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On Being a Scientist

October 10, 2009

On Being a Scientist, 3rd edition, has just been published by the National Academies.  On Being a Scientist is a thoughtful guide to ethics for scientists, written by the Committee on Science, Engineering, and Public Policy (COSEPUP), first published in 1989.  It’s well worth a read — and definitely worth the download price:  free.  Here’s the description, from their web site:

The scientific research enterprise is built on a foundation of trust. Scientists trust that the results reported by others are valid. Society trusts that the results of research reflect an honest attempt by scientists to describe the world accurately and without bias. But this trust will endure only if the scientific community devotes itself to exemplifying and transmitting the values associated with ethical scientific conduct.

On Being a Scientist was designed to supplement the informal lessons in ethics provided by research supervisors and mentors. The book describes the ethical foundations of scientific practices and some of the personal and professional issues that researchers encounter in their work. It applies to all forms of research–whether in academic, industrial, or governmental settings-and to all scientific disciplines.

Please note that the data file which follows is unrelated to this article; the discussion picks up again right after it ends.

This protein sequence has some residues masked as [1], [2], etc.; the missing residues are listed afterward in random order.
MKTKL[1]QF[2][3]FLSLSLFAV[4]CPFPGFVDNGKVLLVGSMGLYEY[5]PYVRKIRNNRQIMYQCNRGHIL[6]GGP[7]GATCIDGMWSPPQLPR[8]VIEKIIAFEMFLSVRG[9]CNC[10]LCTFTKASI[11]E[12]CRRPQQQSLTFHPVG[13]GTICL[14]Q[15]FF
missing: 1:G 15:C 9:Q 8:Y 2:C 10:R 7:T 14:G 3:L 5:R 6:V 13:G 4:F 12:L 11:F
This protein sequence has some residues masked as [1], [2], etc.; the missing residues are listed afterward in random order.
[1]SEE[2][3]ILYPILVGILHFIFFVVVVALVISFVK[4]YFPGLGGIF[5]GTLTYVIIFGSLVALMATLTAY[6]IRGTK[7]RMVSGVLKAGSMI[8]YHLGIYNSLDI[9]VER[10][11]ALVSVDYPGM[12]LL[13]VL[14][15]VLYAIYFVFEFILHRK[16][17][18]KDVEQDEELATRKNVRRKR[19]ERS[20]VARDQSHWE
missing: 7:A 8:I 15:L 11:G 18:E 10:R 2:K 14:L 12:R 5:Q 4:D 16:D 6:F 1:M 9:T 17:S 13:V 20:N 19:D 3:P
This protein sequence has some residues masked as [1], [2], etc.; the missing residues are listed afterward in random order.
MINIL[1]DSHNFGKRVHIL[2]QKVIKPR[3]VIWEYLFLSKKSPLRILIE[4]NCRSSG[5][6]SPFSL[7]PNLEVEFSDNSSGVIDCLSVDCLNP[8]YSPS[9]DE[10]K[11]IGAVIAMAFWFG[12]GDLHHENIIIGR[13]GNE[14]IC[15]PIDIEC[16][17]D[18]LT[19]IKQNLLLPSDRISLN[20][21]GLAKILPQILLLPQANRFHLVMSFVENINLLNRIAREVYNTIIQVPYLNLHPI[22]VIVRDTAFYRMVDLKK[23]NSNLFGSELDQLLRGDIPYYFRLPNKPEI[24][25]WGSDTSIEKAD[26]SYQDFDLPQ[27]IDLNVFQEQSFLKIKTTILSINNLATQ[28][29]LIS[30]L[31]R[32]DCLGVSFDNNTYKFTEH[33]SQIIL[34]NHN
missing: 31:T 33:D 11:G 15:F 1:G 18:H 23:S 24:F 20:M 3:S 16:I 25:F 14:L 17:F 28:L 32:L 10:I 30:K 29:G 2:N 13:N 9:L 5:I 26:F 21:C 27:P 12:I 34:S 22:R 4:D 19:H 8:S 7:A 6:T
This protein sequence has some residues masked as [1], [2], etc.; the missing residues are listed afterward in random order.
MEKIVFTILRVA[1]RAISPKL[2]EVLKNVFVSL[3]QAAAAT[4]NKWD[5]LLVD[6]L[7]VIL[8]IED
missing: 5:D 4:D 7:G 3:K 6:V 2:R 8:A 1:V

This third edition of On Being a Scientist reflects developments since the publication of the original edition in 1989 and a second edition in 1995. A continuing feature of this edition is the inclusion of a number of hypothetical scenarios offering guidance in thinking about and discussing these scenarios.

On Being a Scientist is aimed primarily at graduate students and beginning researchers, but its lessons apply to all scientists at all stages of their scientific careers.

Have you read this publication?  What do you think of its value for young (or not so young) scientists in our field?

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